Scientific Reports (2020), 10:5215. https://doi.org/10.1038/s41598-020-62032-9
We investigated the extent to which pre-pregnancy obesity mediates the association between maternal place of birth and severe pre-eclampsia in the PreCARE cohort of pregnant women in Paris (n = 9,579).
Adjusted path analysis logistic regression models were used to assess the role of pre-pregnancy obesity as a mediator in the association between maternal place of birth and the development of severe pre-eclampsia. We calculated 1. adjusted odds ratios and 95% confidence intervals for the total exposure-outcome association and for the direct and indirect/obesity-mediated components 2. the indirect/obesity-mediated effect.
Ninety-five (0.99%) women developed severe pre-eclampsia, 47.6% were non-European immigrants, 16.3% were born in Sub-Saharan Africa, and 12.6% were obese (BMI > = 30 kg/m2). Women experiencing severe pre-eclampsia were more likely to be from Sub-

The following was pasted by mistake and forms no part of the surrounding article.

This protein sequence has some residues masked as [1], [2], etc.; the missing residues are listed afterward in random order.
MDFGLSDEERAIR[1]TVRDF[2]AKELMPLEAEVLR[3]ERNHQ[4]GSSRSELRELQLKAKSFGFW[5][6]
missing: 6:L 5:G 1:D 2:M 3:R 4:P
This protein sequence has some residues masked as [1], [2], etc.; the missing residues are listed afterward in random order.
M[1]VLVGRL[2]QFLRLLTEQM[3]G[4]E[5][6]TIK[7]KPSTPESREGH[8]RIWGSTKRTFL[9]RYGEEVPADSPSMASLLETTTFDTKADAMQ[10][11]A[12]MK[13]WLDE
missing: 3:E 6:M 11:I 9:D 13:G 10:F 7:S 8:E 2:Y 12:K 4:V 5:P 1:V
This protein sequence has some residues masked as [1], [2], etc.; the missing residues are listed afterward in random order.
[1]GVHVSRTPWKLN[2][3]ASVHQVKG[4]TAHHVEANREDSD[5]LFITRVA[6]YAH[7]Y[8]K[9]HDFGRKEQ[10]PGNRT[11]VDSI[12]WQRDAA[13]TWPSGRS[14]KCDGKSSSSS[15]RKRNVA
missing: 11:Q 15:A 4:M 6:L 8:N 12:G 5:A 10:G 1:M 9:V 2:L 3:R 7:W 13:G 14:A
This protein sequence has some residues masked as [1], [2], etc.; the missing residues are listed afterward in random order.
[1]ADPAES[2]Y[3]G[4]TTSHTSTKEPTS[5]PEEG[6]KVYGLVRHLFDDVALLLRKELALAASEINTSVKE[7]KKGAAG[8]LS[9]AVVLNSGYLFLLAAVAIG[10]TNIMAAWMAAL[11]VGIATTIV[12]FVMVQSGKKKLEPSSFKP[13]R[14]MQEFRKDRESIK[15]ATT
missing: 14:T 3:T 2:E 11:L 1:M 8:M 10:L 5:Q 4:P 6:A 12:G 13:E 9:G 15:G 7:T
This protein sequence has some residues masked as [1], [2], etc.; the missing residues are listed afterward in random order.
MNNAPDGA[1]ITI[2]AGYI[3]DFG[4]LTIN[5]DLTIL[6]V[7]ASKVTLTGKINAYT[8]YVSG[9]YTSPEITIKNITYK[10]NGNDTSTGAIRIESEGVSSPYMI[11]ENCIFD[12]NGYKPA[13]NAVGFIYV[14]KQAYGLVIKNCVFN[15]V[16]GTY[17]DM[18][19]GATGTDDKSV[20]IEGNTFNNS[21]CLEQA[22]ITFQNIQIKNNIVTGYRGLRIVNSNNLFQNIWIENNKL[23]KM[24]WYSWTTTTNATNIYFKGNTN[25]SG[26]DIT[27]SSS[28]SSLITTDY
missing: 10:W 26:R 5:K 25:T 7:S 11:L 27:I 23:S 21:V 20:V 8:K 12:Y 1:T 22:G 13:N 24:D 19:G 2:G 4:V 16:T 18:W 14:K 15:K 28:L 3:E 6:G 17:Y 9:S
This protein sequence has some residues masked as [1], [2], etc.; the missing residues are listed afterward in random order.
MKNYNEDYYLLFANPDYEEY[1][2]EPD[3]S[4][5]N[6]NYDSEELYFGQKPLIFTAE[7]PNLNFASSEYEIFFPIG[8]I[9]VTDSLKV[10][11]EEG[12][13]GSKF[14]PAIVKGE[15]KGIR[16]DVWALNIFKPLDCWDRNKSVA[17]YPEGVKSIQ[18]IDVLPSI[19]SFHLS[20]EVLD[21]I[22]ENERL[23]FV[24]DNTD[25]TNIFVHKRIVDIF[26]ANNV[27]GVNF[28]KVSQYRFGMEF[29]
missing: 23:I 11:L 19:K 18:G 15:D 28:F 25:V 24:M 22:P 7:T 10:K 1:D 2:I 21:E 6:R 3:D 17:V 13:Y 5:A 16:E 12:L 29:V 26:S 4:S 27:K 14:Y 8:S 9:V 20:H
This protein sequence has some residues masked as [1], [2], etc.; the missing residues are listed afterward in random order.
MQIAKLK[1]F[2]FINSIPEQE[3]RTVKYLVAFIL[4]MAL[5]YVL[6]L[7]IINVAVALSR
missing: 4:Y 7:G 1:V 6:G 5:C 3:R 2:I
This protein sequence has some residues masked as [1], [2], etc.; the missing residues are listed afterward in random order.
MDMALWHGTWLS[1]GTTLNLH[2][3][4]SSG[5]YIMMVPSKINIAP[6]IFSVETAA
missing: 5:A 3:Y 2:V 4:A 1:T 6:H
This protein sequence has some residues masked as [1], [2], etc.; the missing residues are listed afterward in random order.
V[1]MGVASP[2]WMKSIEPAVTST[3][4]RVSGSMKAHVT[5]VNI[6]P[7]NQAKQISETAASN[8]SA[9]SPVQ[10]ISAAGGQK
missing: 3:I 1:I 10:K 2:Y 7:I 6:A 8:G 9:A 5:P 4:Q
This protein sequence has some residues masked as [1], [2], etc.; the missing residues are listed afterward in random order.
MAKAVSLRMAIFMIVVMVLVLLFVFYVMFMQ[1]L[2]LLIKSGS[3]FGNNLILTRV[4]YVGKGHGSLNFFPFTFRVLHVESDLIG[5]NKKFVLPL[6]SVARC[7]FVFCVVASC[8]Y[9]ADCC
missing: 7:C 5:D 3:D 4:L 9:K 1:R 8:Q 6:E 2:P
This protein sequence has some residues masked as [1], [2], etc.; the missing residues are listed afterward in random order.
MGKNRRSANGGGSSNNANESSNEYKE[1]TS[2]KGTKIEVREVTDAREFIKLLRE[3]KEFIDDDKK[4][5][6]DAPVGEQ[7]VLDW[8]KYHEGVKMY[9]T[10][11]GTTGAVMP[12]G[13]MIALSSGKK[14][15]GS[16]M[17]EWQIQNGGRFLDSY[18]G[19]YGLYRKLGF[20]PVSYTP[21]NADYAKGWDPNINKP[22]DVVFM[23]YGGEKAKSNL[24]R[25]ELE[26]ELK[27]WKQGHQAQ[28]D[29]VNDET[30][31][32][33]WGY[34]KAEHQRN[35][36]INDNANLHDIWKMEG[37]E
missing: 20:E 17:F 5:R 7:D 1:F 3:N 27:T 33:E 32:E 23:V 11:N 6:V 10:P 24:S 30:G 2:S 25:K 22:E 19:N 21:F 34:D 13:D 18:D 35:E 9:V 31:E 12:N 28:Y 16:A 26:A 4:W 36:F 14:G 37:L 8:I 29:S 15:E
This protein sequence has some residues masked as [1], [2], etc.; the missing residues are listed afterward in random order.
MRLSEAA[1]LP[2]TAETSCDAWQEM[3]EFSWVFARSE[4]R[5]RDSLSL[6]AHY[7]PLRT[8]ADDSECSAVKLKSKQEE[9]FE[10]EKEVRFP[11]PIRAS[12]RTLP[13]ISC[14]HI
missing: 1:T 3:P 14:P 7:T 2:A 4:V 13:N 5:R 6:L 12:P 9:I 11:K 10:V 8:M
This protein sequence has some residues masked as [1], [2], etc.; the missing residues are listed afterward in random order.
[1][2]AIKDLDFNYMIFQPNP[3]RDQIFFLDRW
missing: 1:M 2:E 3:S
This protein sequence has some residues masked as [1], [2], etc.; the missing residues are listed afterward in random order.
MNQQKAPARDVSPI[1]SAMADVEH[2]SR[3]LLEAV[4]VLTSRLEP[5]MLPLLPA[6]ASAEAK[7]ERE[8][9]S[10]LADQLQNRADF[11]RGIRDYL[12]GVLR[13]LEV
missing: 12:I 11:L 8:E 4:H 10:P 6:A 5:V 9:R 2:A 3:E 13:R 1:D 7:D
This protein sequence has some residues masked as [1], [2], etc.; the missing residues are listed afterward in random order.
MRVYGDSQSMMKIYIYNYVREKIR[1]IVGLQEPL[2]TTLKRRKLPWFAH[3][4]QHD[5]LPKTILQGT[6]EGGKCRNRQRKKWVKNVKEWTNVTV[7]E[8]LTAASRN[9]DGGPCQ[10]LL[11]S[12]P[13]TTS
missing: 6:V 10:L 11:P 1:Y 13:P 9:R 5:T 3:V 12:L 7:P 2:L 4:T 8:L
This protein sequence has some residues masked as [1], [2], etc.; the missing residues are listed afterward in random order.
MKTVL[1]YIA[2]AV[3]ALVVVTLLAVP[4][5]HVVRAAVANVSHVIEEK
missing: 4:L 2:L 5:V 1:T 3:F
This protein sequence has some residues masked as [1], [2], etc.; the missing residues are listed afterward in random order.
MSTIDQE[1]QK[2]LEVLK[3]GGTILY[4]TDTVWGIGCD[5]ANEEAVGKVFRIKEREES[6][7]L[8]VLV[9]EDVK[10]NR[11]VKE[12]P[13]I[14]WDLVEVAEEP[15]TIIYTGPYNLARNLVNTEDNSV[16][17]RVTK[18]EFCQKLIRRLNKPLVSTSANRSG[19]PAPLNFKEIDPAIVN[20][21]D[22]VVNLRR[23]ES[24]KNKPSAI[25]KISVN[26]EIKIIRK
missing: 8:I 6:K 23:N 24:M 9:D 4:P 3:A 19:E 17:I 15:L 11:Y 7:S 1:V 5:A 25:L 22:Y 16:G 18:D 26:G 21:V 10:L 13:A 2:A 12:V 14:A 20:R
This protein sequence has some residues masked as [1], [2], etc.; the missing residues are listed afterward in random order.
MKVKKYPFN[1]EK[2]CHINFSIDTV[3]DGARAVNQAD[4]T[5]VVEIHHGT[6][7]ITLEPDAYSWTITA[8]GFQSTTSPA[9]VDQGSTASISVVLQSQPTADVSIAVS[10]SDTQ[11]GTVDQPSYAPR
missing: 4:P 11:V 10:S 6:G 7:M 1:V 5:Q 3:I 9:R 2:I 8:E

Saharan Africa (p = 0.023) and be obese (p = 0.048). Mothers from Sub-Saharan Africa had an increased risk of severe pre-eclampsia compared to European-born mothers (aOR 2.53, 95% CI 1.39–4.58) and the obesity-mediated indirect effect was 18% of the total risk (aOR 1.18, 95%CI 1.03–1.35).
In conclusion, Sub-Saharan African immigrant women have a two-fold higher risk of developing severe pre-eclampsia as compared to European-born women, one-fifth of which is mediated by pre-pregnancy obesity. Our results quantify the potential benefit of decreasing obesity among at-risk women.